FIG. 3 is a schematic diagram of a smart card equipped lock device according to an embodiment of the present invention. In particular, FIG. 3 shows network-based lock device (150) attached to local area network (135), which also contains an embedded smart card (131). The operating system of the lock (320), the driver (330), and the network driver (310) process received ethernet frames from the ethernet interface (300). The lock device (150) can be implemented in numerous ways known to those of ordinary skill in the art. For example, U.S. patent application Ser. No. 10/935,123, entitled “Subnet Box,” discusses exemplary techniques.

Broadcast Key Transmission

FIG. 4 is a schematic diagram of an authentication sequence between a smart card equipped lock device and a smart card equipped first user for broadcast data according to an embodiment of the present invention. In particular, FIG. 4 shows a successful authentication sequence involving the exchange of encrypted random numbers generated by the smart cards on each side of the link (the lock smart card (131) and the client smart card (101) of the first user) and sent to the other side for decryption. In the present embodiment, the exchange of encrypted random numbers is achieved by allowing the lock to retrieve the client's secret encryption key and use it for encrypting and decrypting data sent back and forth.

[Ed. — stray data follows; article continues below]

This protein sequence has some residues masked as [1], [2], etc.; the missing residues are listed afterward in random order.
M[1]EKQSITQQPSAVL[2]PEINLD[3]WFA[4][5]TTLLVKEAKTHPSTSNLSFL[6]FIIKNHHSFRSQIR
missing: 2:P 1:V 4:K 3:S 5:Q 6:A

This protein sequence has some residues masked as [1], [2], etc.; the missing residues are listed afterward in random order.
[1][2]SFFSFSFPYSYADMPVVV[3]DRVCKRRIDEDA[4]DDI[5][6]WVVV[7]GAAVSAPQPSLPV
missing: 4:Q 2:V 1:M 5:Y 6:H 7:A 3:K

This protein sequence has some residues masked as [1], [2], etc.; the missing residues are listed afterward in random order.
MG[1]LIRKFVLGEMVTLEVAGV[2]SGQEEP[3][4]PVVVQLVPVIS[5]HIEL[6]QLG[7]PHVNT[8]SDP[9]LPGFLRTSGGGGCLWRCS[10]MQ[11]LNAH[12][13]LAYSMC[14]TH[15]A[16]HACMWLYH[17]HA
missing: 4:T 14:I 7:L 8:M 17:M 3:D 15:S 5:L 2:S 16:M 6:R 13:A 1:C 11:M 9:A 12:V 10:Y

An exemplary authentication process begins when a first random number (step 401) is generated by the client smart card (101) and is encrypted by the secret key pre-stored in the client smart card yielding ciphertext. The secret encryption key, the NK_UIDs, is the client's secret key that is only assigned to authorized client tokens, and is mapped to a unique serial number that identifies the client token. Once the ciphertext is generated, it is sent to the lock along with the serial number of the client smart card (101) in a first authentication packet (step 405). During authentication, the client driver (220) sends the first encrypted random number along with the plaintext serial number of the user's smart card (101). The lock is provisioned with a database of serial numbers of authorized users and their corresponding NK_UIDs keys. The database may be located on hardware contained in the lock or may optionally be accessible across a communication link.

When the lock receives the first authentication packet (step 415), it uses the serial number of the client smart card (101) contained in the first authentication packet to retrieve the enciphered version of the client smart cards' NK_UIDs in the lock database. The lock database contains a mapping of client smart card serial numbers to corresponding NK_UIDs keys. During authentication, the first user's serial number is utilized to retrieve the enciphered version of the first user's NK_UIDs key from its database and is then written in enciphered form into the lock's smart card (131) where it is automatically deciphered by the lock's smart card (131). At that instant in time the lock's smart card (131) and the client's smart card (101) contain exactly the same NK_UIDs key. Then the lock's smart card (131) decrypts the first encrypted random number (step 417). Appropriate checks and balances are incorporated to ensure that a successful decryption can be detected.